‘The righteous God who upholds (8–13), the Redeemer who transforms (14–16), is now the Creator who provides.’ (Motyer)

“I the Lord will answer them” – ‘In Exodus 17, faced with lack of water, the people grumbled; Moses prayed, and prayer, not grumbling, was the solution to the crisis.’ (Motyer)

Isa 41:18 I will make rivers flow on barren heights, and springs within the valleys. I will turn the desert into pools of water, and the parched ground into springs.

‘The preaching of the gospel to the world turned that wilderness into a pool of water, yielding fruit to the owner of it and relief to the travellers through it.’ (MHC)

Isa 41:19 I will put in the desert the cedar and the acacia, the myrtle and the olive. I will set pines in the wasteland, the fir and the cypress together,

None of the trees mentioned provide fruit: but they do provide shelter.

‘When God sets up his church in the Gentile wilderness there shall be as great a change made by it in men’s characters as if thorns and briers were turned into cedars, and fir-trees, and myrtles.’ (MHC)

Isa 41:20 so that people may see and know, may consider and understand, that the hand of the LORD has done this, that the Holy One of Israel has created it.

People – lit. ‘they’.

See…know…consider…understand – note the richness of the vocabulary describing the recognition that the nations will have of God’s power.

Isa 41:21 “Present your case,” says the LORD. “Set forth your arguments,” says Jacob’s King.

Up until this point, the focus has been on the Lord and his covenant people.  But now attention turns to the plight of the Gentiles, who have no transcendent source of help and whose gods are man-made objects.  It is these so-called gods who are now addressed and challenged.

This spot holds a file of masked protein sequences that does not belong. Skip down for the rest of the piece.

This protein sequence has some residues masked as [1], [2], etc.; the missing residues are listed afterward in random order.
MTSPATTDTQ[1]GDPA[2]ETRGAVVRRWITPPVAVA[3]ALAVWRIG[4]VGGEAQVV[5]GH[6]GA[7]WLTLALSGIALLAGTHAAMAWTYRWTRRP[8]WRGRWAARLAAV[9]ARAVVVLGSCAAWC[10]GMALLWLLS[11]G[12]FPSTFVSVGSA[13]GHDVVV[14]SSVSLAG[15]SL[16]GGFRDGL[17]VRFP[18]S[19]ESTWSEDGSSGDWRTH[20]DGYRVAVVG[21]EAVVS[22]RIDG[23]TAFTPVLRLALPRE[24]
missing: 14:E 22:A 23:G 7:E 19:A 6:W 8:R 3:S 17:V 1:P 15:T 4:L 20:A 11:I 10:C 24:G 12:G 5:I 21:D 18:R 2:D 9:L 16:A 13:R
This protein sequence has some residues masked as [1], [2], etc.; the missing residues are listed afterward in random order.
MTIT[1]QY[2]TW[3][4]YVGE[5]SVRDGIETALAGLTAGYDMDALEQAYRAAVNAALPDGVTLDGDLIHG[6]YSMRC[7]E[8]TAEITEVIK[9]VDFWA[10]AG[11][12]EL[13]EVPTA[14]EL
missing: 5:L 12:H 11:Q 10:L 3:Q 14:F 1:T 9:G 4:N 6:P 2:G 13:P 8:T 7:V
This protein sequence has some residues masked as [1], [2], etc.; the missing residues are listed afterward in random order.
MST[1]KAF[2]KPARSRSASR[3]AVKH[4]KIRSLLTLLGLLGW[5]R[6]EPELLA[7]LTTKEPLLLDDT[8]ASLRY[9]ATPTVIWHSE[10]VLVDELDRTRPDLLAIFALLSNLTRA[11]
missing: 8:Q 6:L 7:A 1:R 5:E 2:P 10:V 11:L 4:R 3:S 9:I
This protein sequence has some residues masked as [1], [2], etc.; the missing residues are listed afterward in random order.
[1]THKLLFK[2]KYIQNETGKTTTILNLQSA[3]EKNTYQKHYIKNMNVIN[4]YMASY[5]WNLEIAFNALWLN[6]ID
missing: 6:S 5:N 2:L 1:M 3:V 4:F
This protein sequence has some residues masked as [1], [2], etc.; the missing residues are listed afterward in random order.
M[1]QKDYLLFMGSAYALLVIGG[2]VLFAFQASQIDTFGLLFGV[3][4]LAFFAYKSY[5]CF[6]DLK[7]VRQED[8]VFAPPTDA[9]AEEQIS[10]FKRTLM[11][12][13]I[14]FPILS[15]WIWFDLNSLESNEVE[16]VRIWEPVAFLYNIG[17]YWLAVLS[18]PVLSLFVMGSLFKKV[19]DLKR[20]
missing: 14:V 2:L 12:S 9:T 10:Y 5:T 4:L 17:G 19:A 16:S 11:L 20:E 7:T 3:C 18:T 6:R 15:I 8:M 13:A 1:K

‘God challenged the idols of the nations to prove that they were really gods. Did any of their predictions come true? What have they predicted about the future? Did they announce that Cyrus would appear on the scene or that Jerusalem would be restored? “No one told of this, no one foretold it, no one heard any words from you,” taunted the Lord (v. 26, NIV). Not only were the idols unable to make any valid predictions, but they were not even able to speak! The judgment of the court was correct: “See, they are all false! Their deeds amount to nothing; their images are but wind and confusion” (v. 29, NIV).’ (Wiersbe)

‘There needs no more to show the absurdity of sin than to produce the reasons that are given in defence of it, for they carry with them their own confutation.’ (MHC)

Isa 41:22 “Bring in your idols to tell us what is going to happen. Tell us what the former things were, so that we may consider them and know their final outcome. Or declare to us the things to come,

“Bring in your idols” – ‘Idols’ is supplied, but is a reasonable inference (Oswalt).

“The former things” – either previously-uttered prophecies, or earlier events (that the idols are challenged to explain).  Oswalt thinks that the latter is most likely.